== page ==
If you were to ask someone how many times the Brewers pinch ran in 2016, you could win an awful lot of bar bets. You would also get a lot of strange looks, but it’s January and you’re thinking about baseball.
Glancing through The Bill James Handbook 2017, the number really stands out: Craig Counsell called for a pinch runner four times. Four. Over the course of a 162-game season, one would think that there are at least four instances of a player pulling a hamstring or twisting an ankle trying to beat out a grounder at first.
You might think that it’s a mistake, so you consult the Baseball Prospectus Manager Data Statistic Report, but there it is. Four times!
To put that number in context, Craig Counsell himself ran as a pinch runner five times for the Brewers in 2011! So if you had all the pinch running appearances by Brewers from 2011 and 2016 in a hat, you’d be more likely to pull out Craig Counsell himself than a pinch runner called by Craig Counsell.
The pinch running statistic is partly surprising for the number itself, and in fact it’s the second-lowest pinch running total since play-by-play data has been available. Also, I think we tend to think of the Brewers as pretty aggressive on the basepaths. The team attempted 236 steals, which led the league by a significant margin.
National League Stolen Base Attempts and Pinch Runners Used by Team, 2016
The point in the upper left corner of the above graph is the Brewers. Milwaukee was a pretty decent outlier during the season. And in fact, historically there has never been a team with more than 200 stolen base attempts that used fewer than ten pinch runners in a season until now.
So when did the Brewers pinch run, and is there anything we can learn from those appearances? I used Baseball Reference’s Play Index to find those pinch running situations, and the Game Log to determine the specifics of each:
|Date||Inning||Pinch Runner||Ran For||Result||Afterward||Win Probability Added|
|6/10||B9||Keon Broxton||Jonathan Lucroy||Steals 2nd; advances to 3rd on error||stayed in (CF)||19%|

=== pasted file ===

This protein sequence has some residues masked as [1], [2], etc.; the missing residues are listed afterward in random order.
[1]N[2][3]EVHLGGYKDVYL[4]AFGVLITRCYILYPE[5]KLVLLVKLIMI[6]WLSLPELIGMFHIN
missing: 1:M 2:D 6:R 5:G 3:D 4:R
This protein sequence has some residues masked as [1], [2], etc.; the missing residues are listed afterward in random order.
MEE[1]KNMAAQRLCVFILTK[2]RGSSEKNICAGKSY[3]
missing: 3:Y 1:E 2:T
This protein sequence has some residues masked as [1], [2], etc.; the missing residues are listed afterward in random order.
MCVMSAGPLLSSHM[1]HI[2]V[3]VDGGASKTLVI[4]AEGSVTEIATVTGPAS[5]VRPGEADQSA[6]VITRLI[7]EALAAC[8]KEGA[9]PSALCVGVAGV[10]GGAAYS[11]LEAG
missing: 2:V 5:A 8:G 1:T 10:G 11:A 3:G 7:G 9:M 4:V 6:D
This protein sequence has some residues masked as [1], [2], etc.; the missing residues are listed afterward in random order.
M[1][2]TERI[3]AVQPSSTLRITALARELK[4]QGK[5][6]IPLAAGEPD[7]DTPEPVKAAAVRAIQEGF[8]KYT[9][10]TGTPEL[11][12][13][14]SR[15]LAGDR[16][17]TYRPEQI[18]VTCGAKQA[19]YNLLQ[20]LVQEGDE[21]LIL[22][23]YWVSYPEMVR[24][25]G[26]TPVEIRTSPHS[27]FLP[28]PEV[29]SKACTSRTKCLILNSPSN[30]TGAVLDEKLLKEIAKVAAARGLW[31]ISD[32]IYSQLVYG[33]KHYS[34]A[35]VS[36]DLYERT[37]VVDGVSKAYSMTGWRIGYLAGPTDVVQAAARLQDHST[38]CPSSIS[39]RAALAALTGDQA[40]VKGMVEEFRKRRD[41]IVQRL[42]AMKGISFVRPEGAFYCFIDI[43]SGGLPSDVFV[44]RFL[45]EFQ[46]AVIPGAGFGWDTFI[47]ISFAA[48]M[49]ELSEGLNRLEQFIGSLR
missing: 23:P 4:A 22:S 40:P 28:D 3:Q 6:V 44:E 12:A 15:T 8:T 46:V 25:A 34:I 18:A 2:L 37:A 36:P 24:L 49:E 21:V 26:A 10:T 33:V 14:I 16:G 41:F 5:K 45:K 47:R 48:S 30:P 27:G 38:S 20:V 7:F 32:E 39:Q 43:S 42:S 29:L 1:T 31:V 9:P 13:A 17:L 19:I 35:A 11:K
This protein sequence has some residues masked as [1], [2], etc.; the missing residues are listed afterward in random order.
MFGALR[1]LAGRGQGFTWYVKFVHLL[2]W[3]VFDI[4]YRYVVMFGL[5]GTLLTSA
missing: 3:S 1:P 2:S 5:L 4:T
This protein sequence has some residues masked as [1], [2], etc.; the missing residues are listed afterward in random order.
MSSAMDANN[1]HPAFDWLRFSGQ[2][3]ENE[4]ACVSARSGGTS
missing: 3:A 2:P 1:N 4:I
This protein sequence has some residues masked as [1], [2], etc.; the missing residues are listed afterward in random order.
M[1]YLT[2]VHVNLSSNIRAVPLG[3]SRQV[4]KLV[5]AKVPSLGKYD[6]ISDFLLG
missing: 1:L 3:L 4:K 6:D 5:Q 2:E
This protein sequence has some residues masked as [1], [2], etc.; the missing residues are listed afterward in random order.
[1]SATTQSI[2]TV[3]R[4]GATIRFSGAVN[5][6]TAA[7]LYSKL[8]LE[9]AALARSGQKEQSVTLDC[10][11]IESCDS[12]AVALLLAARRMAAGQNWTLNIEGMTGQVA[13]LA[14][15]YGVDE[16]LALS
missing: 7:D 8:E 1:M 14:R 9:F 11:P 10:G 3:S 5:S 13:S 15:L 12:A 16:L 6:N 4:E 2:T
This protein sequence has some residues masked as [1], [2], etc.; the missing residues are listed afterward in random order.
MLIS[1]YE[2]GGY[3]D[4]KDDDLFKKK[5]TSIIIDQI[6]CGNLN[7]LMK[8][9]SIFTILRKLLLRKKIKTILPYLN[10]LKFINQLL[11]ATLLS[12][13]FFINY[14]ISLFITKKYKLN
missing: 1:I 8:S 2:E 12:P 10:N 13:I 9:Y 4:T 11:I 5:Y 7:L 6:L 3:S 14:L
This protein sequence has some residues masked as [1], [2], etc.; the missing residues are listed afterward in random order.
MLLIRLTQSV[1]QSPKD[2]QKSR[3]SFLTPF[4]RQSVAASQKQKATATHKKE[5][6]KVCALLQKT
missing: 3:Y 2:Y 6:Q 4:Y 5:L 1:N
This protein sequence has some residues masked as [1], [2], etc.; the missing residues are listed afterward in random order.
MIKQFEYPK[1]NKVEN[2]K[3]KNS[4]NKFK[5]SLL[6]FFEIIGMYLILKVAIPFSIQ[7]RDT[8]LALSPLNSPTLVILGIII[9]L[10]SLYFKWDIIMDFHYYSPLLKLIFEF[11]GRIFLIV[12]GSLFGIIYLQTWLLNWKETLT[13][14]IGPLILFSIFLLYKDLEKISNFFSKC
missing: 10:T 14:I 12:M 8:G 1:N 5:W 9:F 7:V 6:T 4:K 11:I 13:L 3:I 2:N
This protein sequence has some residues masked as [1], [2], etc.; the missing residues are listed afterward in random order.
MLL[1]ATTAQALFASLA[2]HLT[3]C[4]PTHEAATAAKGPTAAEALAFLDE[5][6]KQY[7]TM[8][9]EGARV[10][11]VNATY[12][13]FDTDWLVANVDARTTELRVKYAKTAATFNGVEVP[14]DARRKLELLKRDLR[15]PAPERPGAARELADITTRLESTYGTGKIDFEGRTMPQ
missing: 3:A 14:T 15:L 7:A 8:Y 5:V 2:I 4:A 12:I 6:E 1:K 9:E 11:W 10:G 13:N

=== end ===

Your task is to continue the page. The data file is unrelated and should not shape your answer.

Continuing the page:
|9/8||T6||Michael Blazek||Junior Guerra||Scores on sac fly||replaced||0|
|9/10||T6||Jake Elmore||Andrew Susac||Advances to 2nd on sac bunt; thrown out from CF on Gennett single||replaced||-3%|
|10/1||B9||Yadiel Rivera||Scooter Gennett||two strikeouts end inning||stayed in (3B)||N/A|
All of the pinch running appearances seem reasonable, with two catchers removed for speedier runners, and Counsell using outfield depth and positional flexibility to keep his bench. So how to explain this historical anomaly?
First, one has to consider the team that Counsell was working with. They were fast, and almost everyone could (or at least was willing to) run, as evidenced from their league-leading stolen base attempts. The Bill James Handbook this year also includes stolen base attempt times to second base, and the Brewers had two players (Broxton and Jonathan Villar) place in the top ten in all of baseball (p. 370).
The league also certainly played a part in the relatively sparse pinch running appearances. The National League averaged 18 pinch runners this past season, while American League teams averaged 33, owing to their more flexible benches. One might also expect that pinch running appearances in the senior circuit come from pitchers who happen to find themselves on base, but the Brewers had fewer opportunities than any other team in the league (save the Reds, who were tied with the Brewers) to pinch run for their hurlers. The Crew had 15 fewer opportunities than the league average for their pitchers to jog back to the dugout and high-five their teammates. Brewer pitchers reached base just 35 times, excluding home runs.
In fairness to the hitting capabilities of the Brewers’ pitching staff, they did also see the fewest plate appearances of any team in the National League in 2016. That could also explain some of the pinch running opportunities. Craig Counsell was more aggressive in pinch hitting with his pitchers, as the Brewers were fourth overall in those appearances last year.
Still, even with those considerations we’re looking at a historically low number. Out of the 23 times a team has pinch run less than 10 times in a season, only the 2016 Brewers attempted 200 steals or more.
Interestingly, the ten fewest pinch running appearances by a team in history actually includes two other Brewer teams- in 2008 and 2009 Brewers pinch ran just seven times, respectively. Whether it be due to luck in health, more aggressive pinch hitting, the makeup of the team, or just something in Lake Michigan’s water, the Brewers have not been a pinch running team.
Whether that remains a conscientious tactical decision for the club moving forward, or just something to keep our minds occupied in January as a weird historical footnote, remains to be seen.
James, Bill. The Bill James Handbook 2017. Chicago: ACTA Sports, 2016.